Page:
Easily one of the most amazing places I’ve ever been in the world is the Cape Point National Park in South Africa. Which of course encompasses the Cape of Good Hope.
It was an amazing experience to be standing on the very same rocky promontory I’ve heard about all my life. One can’t make it very far in any history lesson or tale of the high seas without imagining how it must have been to round the Cape. Our world’s history changed forever as Bartolomeu Dias first accidentally sailed around the Cape in 1488.
As I stood at the Cape lighthouse, looking out over the Indian and Atlantic oceans*, it was very easy to imagine why it was originally called the Cape of Storms. We were there on a very serene day, and it still looked daunting for anyone who has to sail nearby.
It’s easily a full day worth of things to do in and around Cape Point. The coastal road leading to the park has Boulders Beach which is an area popular with African Penguins. Plus heaps of great beaches, coastal towns, and vistas which take you all the way back up to Cape Town.
Driving down from Cape Town we passed through several little coastal towns. Many of which still displayed a lot of cool historical architecture. One of those being the naval Simon’s Town, where we stopped to say hello to Just Nuisance. He’s just a statue now, but in the 40’s he was a Great Dane who sort of enlisted himself into the navy. It’s a charming story, so it was nice to give his statue a little pat on the head.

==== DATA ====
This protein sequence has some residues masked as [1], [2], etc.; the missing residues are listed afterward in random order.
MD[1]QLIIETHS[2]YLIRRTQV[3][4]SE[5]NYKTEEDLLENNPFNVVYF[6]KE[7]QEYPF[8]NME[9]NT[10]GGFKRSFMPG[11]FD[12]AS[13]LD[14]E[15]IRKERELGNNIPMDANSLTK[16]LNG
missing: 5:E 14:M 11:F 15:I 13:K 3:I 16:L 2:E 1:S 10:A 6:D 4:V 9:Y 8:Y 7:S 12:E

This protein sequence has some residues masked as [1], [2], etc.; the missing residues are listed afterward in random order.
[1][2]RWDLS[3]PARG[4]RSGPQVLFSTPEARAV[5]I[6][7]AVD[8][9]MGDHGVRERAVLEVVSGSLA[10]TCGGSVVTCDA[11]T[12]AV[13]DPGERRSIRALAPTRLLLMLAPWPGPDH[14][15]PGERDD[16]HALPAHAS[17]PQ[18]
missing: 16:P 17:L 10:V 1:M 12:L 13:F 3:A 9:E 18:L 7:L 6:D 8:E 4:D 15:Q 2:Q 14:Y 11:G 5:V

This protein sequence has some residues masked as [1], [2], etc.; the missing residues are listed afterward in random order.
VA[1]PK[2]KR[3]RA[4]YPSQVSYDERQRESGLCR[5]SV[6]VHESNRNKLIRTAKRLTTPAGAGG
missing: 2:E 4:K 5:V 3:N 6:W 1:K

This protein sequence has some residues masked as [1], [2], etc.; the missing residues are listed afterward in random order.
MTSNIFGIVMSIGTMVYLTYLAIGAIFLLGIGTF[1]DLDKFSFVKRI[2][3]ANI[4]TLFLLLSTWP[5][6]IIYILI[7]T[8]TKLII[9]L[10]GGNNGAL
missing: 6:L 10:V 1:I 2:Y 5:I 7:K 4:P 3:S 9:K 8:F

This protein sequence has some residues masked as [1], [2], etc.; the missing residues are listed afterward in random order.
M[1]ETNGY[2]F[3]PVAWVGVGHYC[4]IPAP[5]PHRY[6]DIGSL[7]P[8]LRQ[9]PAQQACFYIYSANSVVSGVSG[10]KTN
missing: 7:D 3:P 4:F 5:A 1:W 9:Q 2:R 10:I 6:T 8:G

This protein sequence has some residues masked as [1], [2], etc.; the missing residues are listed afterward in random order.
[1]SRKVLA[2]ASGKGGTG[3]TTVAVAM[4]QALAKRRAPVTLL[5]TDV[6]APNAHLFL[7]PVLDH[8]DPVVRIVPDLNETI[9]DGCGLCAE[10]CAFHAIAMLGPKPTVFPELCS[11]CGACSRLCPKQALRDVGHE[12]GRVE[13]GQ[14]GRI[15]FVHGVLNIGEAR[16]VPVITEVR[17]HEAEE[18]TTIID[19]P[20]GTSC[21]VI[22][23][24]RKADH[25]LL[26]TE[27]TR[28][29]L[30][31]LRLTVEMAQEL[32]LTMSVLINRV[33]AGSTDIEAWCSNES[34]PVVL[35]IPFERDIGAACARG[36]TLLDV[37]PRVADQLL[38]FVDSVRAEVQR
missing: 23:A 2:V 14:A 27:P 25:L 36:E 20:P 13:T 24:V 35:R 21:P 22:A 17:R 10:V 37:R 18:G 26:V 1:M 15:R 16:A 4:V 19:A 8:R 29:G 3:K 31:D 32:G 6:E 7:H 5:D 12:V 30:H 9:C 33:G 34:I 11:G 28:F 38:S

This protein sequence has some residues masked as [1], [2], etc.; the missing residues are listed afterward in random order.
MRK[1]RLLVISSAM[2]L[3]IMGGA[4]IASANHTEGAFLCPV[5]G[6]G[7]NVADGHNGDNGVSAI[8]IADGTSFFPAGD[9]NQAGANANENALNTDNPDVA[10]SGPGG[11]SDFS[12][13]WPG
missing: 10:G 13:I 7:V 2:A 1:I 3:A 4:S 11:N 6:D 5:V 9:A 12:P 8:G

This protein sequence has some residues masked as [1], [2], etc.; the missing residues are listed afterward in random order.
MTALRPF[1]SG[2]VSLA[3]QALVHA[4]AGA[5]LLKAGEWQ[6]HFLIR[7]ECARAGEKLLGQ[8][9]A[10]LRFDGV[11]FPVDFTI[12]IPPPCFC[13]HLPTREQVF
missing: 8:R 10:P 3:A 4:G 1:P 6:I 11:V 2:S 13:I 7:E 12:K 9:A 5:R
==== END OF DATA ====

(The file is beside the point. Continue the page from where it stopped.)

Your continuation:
A little further down the coastal road towards Cape Point is Boulders Beach. The parks department has built a great little causeway down to the beach which lets you stalk the local African Penguins without disturbing them. They’re just the cutest little pikkewyne! We were there just before lunchtime, so most of the penguins were out in the ocean. However, there were still dozens of them lazing about the beach.
Some more scenic driving later and we were very quickly entering Cape Point. While the obvious attraction of Cape Point is the Cape itself and lighthouse, I was also very taken with the variety of the plant life. In my photos you’ll see a few of my attempts to capture the intricate colours and textures of the Fynbos. Sadly, I’m not enough of a photographer to really convey just how diverse and fascinating it all is.
On the same note of being a poor photographer, I’m not certain how I can begin to explain how awe inspiring it is to stand up on Cape Point and look out over a world worth of oceans. It’s gorgeous, amazing, and sometimes a bit tough to comprehend. I think for this you’ll just have to go there yourself. Perhaps if you’re especially lucky you’ll catch a glimpse of the Flying Dutchman as it yet again makes it’s ghostly voyage around the Cape.
I’ve put up a little album on Facebook with some of my favourite pictures from this day trip. I hope you enjoy them!
* To clarify where exactly the Indian and Atlantic oceans meet, let me paste some facts for you. Thank you, Wikipedia for stating this succinctly.
There is a misconception that the Cape of Good Hope is the southern tip of Africa, because it was once believed to be the dividing point between the Atlantic and Indian Oceans. In fact, the southernmost point is Cape Agulhas, about 150 kilometres (90 mi) to the east-southeast. The currents of the two oceans meet at the point where the warm-water Agulhas current meets the cold water Benguela current and turns back on itself—a point that fluctuates between Cape Agulhas and Cape Point (about 1.2 kilometres east of the Cape of Good Hope).